Jewish organisations warn NUS over ‘vague’ antisemitism action plan

Baroness Deech, B'nai B'rith UK, and the National Jewish Assembly were among the signatories of an open letter to organisation representing 95 per cent of UK student unions


Several prominent Jewish organisations and community members have warned the National Union of Students (NUS) over its “vague” plans to combat antisemitism in the wake of a bombshell report that said the student organisation was a “hostile environment” for Jews.

In an open letter submitted to the confederation of over 600 UK students' unions on Thursday, signatories expressed appreciation for the NUS’ “endeavours to protect Jewish students and resolve this flagrant history of discrimination,” but offered a host of recommendations for its “vague”Antisemitism Action Plan.  

The recommendations drafted by the Zionist non-profit Committee for Accuracy in Middle East Reporting and Analysis UK (CAMERA UK) and the UK branch of their university programs organisation CAMERA on Campus, have been endorsed by a string of high-profile signatories. Supporters include Jewish service body B'nai B'rith UK, pro-Israel association UK Lawyers For Israel Charitable Trust, the National Jewish Assembly leadership body, and Harif, a British charity promoting the history and culture of Jews from North Africa and the Middle East.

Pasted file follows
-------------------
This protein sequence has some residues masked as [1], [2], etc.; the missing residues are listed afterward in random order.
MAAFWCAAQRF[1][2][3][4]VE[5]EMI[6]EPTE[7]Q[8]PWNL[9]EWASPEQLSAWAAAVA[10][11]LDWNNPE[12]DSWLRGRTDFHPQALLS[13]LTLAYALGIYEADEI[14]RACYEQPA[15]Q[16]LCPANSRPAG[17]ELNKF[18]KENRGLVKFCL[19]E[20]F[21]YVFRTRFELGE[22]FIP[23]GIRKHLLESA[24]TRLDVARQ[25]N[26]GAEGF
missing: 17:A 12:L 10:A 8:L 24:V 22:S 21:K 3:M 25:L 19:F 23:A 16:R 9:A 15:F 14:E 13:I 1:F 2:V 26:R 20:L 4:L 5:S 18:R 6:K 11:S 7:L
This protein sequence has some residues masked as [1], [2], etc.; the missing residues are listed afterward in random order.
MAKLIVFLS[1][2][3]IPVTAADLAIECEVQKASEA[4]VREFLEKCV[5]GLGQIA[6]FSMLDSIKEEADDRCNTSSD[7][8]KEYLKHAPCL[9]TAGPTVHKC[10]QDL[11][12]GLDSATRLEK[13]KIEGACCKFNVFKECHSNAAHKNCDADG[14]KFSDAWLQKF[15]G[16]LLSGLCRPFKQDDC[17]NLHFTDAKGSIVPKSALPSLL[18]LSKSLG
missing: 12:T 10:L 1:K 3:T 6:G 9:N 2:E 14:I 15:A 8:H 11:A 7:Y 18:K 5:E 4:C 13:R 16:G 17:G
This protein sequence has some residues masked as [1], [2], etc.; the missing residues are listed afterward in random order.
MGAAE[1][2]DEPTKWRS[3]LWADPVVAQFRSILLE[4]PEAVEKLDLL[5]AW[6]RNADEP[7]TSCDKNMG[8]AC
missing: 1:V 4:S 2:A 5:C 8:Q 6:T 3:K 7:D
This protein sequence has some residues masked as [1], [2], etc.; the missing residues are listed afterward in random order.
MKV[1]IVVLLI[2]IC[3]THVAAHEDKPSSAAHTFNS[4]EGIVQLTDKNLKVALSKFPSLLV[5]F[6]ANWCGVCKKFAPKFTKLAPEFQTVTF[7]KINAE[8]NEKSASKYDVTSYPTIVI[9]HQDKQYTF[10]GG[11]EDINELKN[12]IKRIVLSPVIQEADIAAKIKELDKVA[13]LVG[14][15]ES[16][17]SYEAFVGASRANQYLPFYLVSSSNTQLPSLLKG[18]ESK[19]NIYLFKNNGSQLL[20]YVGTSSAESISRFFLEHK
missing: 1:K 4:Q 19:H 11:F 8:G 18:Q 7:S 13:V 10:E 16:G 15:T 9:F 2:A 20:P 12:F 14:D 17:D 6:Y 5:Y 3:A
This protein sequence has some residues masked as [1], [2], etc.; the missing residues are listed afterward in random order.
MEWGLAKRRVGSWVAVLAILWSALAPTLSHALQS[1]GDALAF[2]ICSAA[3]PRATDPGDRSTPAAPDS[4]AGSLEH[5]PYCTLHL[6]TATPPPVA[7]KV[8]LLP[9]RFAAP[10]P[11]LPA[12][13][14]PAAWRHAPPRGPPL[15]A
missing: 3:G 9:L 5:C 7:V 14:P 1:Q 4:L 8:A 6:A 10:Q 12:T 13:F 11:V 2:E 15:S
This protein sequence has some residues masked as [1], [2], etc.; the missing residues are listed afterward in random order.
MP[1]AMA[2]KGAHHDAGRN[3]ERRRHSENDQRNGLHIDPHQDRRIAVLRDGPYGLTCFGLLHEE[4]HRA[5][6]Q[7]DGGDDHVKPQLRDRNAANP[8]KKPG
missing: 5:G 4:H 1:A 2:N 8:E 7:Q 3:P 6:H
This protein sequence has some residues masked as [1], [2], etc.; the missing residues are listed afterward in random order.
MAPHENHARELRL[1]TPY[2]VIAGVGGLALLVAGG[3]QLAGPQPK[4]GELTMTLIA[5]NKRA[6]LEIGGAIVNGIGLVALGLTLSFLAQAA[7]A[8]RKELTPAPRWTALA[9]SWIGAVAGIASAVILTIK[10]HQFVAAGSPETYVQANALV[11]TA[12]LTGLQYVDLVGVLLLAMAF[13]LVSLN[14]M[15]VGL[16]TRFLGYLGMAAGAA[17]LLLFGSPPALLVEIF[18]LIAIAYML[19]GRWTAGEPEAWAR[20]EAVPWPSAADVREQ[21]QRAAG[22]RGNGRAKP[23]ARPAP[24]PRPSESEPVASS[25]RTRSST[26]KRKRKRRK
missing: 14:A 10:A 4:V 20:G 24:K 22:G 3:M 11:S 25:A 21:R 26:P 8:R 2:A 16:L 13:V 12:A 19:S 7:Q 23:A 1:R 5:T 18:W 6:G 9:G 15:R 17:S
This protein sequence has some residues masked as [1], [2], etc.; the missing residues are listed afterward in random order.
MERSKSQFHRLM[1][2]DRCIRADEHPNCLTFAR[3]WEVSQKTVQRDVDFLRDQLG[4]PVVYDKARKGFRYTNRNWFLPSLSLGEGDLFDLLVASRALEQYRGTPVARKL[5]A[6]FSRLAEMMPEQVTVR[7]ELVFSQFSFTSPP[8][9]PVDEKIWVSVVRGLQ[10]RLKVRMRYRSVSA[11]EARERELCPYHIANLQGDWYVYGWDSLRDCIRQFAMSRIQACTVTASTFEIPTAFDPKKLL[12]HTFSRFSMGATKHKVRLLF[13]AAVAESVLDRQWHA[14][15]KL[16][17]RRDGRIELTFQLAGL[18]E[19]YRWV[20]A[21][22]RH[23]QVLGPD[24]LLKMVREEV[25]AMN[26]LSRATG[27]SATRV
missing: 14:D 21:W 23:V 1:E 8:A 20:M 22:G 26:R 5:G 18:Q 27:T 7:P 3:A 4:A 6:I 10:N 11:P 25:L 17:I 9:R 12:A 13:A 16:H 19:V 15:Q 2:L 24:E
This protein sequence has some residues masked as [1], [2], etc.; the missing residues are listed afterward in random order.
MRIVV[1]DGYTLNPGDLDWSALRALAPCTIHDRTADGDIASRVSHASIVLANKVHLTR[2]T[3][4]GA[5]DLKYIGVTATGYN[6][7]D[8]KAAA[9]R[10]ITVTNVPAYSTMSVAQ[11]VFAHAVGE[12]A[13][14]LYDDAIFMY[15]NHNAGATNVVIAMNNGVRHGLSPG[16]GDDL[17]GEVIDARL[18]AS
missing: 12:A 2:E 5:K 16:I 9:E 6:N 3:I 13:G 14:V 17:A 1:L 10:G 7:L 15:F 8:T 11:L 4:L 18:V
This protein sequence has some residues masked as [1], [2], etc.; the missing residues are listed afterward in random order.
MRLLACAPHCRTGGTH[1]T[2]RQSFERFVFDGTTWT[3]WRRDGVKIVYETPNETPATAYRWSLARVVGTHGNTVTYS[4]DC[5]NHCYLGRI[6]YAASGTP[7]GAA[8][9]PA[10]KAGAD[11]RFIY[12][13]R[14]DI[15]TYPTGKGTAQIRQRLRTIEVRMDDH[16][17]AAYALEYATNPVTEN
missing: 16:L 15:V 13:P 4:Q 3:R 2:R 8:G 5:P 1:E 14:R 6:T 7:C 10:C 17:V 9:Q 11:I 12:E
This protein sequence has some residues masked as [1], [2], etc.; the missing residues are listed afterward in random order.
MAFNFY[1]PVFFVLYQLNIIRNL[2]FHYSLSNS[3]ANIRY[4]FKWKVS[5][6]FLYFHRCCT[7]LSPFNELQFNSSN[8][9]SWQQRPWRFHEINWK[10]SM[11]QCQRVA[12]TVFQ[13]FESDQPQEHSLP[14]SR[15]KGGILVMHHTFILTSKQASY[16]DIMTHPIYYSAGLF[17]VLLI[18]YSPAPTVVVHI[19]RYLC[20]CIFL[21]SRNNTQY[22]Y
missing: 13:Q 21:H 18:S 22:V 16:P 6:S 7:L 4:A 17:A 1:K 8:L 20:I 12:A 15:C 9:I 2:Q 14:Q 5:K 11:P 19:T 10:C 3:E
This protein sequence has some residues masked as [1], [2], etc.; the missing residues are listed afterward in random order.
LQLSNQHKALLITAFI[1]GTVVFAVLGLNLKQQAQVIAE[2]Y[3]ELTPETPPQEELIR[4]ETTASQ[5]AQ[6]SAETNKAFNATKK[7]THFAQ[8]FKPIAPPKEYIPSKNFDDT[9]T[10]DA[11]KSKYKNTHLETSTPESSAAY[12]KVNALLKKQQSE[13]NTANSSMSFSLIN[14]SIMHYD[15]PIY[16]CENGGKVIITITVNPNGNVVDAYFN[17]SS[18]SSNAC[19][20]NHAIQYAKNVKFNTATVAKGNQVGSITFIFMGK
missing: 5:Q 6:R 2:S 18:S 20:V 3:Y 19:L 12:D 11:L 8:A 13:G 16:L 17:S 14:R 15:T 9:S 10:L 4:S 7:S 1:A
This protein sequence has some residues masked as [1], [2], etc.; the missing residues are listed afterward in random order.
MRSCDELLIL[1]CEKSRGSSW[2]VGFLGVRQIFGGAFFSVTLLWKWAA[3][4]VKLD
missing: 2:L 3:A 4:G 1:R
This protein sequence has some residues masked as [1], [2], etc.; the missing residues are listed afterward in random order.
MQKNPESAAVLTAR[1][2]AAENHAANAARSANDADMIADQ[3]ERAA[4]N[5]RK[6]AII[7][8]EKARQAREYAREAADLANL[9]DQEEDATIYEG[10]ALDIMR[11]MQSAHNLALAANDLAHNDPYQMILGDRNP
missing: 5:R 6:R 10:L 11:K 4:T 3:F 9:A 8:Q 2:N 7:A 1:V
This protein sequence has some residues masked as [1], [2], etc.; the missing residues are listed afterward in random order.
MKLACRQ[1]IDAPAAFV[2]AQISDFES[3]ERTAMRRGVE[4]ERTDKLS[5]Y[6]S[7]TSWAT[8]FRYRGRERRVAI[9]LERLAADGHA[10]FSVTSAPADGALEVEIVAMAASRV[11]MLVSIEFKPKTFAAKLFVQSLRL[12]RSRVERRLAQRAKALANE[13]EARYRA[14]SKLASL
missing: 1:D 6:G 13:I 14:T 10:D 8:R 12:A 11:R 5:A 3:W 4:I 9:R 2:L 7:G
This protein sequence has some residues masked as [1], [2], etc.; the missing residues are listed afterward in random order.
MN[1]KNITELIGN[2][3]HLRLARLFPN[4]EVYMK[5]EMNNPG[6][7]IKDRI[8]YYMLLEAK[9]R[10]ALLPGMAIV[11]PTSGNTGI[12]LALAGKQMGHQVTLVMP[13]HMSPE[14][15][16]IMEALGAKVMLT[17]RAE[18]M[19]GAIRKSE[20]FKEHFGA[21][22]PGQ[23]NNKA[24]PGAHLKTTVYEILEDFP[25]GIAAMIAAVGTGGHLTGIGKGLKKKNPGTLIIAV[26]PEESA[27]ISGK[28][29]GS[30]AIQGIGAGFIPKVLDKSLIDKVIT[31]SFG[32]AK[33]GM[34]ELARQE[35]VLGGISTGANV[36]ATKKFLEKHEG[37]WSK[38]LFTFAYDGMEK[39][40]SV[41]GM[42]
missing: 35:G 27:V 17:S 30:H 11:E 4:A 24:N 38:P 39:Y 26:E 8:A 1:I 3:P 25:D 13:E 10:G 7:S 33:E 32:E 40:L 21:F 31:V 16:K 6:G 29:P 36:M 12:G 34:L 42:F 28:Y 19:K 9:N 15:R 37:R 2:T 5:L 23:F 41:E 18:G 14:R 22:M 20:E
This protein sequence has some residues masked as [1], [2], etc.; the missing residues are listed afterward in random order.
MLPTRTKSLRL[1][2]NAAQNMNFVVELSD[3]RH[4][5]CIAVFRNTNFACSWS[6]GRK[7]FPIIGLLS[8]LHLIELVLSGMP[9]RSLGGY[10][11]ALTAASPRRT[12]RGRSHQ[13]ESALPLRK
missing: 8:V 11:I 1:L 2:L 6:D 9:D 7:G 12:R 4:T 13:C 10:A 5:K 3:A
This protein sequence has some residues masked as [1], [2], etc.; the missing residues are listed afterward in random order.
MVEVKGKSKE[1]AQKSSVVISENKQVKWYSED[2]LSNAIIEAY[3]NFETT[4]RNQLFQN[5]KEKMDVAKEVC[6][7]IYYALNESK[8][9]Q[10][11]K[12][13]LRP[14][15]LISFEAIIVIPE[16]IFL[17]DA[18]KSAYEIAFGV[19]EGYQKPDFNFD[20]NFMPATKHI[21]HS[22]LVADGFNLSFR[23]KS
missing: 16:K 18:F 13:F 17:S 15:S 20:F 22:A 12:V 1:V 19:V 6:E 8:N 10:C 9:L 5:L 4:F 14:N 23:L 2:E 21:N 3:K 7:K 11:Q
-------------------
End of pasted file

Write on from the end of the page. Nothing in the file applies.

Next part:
Crossbench peer and former Principal of St Anne's College, Oxford Baroness Deech, Chair of the Birmingham and West Midlands Jewish Representative Council, Laurence Julius, and the University of Roehampton's Jewish Resource Centre Chair, Judy Weleminsky were among the individual signatories. 

The letter urged the NUS’ planned Advisory Panel and NUS leaders to “meet with Community Security Trust (CST) bi-annually to discuss trends and specific incidents of antisemitism against students, as well as options for adequately and justly resolving antisemitic incidents and combating negative trends.”

The CST provides security and advice to Jewish communities across the UK along with researching antisemitism. Its latest study reported a 22 per cent increase in university-related antisemitic incidents between September 2020 and August 2022.

CAMERA UK also recommended that the Action Plan, and its implementation, must be guided by the International Holocaust Remembrance Alliance’s (IHRA) working definition of antisemitism, and that “NUS and SU staff receive adequate and sufficient training on antisemitism, with a basis on the IHRA definition and examples, and guided and/or provided by respected Jewish organisations.”